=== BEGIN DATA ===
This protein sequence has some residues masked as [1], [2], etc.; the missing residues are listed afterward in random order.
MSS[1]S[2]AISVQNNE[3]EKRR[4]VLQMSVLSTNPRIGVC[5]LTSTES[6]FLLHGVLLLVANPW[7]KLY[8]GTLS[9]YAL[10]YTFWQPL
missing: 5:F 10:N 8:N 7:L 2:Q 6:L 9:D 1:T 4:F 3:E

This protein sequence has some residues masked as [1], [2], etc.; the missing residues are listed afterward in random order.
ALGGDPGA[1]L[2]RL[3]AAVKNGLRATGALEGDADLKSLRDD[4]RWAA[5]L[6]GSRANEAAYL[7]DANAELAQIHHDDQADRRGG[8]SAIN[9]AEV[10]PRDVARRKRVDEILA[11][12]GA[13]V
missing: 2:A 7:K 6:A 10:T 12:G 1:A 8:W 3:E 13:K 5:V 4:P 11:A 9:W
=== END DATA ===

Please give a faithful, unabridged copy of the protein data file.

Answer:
This protein sequence has some residues masked as [1], [2], etc.; the missing residues are listed afterward in random order.
MSS[1]S[2]AISVQNNE[3]EKRR[4]VLQMSVLSTNPRIGVC[5]LTSTES[6]FLLHGVLLLVANPW[7]KLY[8]GTLS[9]YAL[10]YTFWQPL
missing: 5:F 10:N 8:N 7:L 2:Q 6:L 9:D 1:T 4:F 3:E

This protein sequence has some residues masked as [1], [2], etc.; the missing residues are listed afterward in random order.
ALGGDPGA[1]L[2]RL[3]AAVKNGLRATGALEGDADLKSLRDD[4]RWAA[5]L[6]GSRANEAAYL[7]DANAELAQIHHDDQADRRGG[8]SAIN[9]AEV[10]PRDVARRKRVDEILA[11][12]GA[13]V
missing: 2:A 7:K 6:A 10:T 12:G 1:A 8:W 3:E 13:K 5:V 4:P 11:A 9:W